Agostini talks Rossi, racing and Formula One.
Only one person has won more premier-class titles than reigning MotoGP world champion Valentino Rossi and that's fellow Italian Giacomo Agostini, who dominated motorcycle grand prix racing throughout the late 1960s and early 1970s.
In total, Agostini won a record breaking 15 world championships and 122 grands prix - with eight of those titles, and 68 wins, being claimed in the premier 500cc class.
Those all-time records look set to stand for at least another season, with Rossi currently boasting five premier-class titles and 53 500cc/MotoGP race wins from his six years in the class, but most feel that - should The Doctor chose to remain in MotoGP - he is capable of overcoming 'Ago' to become the most successful grand prix rider ever.
"In my day we had a lot of different circuits - a lot of dangerous circuits which were also very, very difficult; circuits like Spa Francorchamps, the Isle of Man and Nürburgring were very difficult to win at. Today we have a lot of technology and computers but I still think it is always difficult to win. It was difficult in my time, with my bike, and it is difficult today with the new bikes and all their electronics," Agostini told Crash.net Radio.
"In October last year I tried Valentino's Yamaha M1 (middle picture)," continued the now 63-year-old. "It was very nice to ride because there has been a lot of progress - compared with my bikes - in terms of the engine, the frame, the tyres and the brakes. It's not completely different though. It looks easy to ride (a modern bike) but it isn't; 220-230 horsepower makes it very difficult!"
The similarities between Rossi and Agostini extend beyond simply nationality and dominant success: Agostini shook up the grand prix establishment by leaving the dominant MV Agusta team for a new challenge at Yamaha in 1974, while Rossi created a similar shock 20-years later when he ditched the dominant Honda RC211V for a Yamaha M1.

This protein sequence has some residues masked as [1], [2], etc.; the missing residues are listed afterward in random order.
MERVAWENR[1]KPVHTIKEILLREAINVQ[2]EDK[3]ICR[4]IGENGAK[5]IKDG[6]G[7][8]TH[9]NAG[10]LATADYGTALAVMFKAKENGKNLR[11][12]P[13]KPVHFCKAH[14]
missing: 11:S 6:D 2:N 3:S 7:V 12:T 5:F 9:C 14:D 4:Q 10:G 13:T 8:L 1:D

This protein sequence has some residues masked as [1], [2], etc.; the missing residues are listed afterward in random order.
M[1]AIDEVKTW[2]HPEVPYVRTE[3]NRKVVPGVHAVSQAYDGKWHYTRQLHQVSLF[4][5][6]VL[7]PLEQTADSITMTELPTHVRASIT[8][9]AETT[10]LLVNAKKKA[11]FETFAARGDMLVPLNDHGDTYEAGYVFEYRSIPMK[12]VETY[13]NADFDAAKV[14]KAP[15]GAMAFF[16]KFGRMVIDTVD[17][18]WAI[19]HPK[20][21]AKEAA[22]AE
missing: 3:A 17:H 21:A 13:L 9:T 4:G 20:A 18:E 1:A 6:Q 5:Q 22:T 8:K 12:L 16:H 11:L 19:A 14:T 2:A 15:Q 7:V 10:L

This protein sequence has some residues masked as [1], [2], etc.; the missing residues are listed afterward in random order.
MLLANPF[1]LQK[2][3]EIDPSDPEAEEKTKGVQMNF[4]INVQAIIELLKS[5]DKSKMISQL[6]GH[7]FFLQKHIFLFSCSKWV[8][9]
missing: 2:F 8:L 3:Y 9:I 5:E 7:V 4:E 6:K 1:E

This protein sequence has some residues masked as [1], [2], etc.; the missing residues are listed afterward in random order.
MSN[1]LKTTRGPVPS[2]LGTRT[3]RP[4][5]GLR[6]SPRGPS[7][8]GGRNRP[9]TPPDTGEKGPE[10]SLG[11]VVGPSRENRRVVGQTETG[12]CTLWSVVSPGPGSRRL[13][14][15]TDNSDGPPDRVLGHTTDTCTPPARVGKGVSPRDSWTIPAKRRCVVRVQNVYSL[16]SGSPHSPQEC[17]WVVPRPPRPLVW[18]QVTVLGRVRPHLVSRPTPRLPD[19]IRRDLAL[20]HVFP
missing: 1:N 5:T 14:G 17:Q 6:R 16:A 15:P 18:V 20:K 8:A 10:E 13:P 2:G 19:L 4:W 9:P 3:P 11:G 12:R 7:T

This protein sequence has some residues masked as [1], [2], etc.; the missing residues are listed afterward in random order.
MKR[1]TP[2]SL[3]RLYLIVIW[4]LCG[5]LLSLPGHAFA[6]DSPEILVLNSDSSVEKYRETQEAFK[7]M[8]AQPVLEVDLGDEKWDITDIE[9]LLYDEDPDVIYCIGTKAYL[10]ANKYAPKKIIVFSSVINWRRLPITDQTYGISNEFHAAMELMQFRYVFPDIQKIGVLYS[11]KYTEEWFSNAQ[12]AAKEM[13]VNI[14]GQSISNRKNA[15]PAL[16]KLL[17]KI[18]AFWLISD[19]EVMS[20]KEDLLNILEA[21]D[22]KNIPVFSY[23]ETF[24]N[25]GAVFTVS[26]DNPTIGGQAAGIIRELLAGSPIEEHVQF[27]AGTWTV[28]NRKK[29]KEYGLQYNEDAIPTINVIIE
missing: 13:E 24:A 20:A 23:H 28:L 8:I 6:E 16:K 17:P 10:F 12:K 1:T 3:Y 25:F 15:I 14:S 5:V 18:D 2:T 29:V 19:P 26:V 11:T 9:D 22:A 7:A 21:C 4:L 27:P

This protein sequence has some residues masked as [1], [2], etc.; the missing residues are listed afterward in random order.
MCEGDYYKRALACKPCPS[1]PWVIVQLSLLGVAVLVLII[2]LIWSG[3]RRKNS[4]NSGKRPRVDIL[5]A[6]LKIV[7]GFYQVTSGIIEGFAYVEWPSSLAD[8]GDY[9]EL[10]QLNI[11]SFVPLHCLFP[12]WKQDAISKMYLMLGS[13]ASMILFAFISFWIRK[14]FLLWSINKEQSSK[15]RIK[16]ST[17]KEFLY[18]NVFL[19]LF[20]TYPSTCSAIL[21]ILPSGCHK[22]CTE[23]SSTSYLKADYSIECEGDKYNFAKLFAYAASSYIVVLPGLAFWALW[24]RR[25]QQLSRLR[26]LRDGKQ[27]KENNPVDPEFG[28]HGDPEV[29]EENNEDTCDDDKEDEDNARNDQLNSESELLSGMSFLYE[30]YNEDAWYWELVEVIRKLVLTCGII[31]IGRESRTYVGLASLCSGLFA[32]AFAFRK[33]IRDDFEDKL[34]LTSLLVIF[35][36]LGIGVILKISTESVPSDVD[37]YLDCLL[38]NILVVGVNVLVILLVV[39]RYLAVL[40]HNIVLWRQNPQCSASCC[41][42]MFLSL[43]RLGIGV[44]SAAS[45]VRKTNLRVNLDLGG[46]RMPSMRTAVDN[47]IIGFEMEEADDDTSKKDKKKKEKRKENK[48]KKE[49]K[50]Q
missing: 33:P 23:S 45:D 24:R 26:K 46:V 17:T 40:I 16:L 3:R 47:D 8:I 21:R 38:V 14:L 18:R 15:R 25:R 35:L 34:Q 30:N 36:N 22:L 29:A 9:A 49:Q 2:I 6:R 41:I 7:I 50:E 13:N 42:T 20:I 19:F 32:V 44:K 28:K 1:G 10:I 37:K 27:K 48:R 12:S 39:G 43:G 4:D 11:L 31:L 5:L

Rossi went on to stun the two-wheeled world by taking the title in his first Yamaha season while Agostini, although able to win races in his first year, took until his second season to clinch the title for the Japanese factory.
Rossi's 2004 title was Yamaha's first premier-class win for 12-years, while Agostini's was Yamaha's first ever and marked MV Agusta's first 500cc championship defeat in 18 years!
"It is difficult to compare us because I am the champion of my time, he is the champion of today," said Giacomo. "Of course Rossi is a great rider; he is born to race a motorcycle. Everybody would like to have Mike Hailwood, Agostini, Phil Read, Kenny Roberts, Barry Sheene and Valentino Rossi together on a racetrack but this is impossible! We must be happy with how things are. Every ten years we have a great champion and today it is Valentino."
While Rossi is currently grabbing headlines with his high profile F1 outings, Agostini also switched to four-wheel racing - but admits that he left it too late to be successful and, even then, didn't do it for the right reasons:
"I wanted to change to cars in the middle of my career, but I decided to stay in motorcycles and then only at the end of my career did I try Formula One," explained Agostini, who endured a tough season in the 1978 European Formula 2 championship before setting up his own team to run a 1978 Williams in the 1979 and 1980 British F1 championship - in which he claimed a best finish of second and numerous podiums. "But it was too late (to make a change of career). I only really wanted to try cars so that I could forget about motorbikes because when I stopped racing motorbikes it was very sad."
So, should Rossi make the move?
"It is difficult to say. Maybe yes maybe no. If he wants to change, why not? He can try," mused Ago. "Of course, it is difficult because he wins everything in motorcycles and it would be very, very difficult for him to do the same in Formula One. But we'll never know unless he tries…"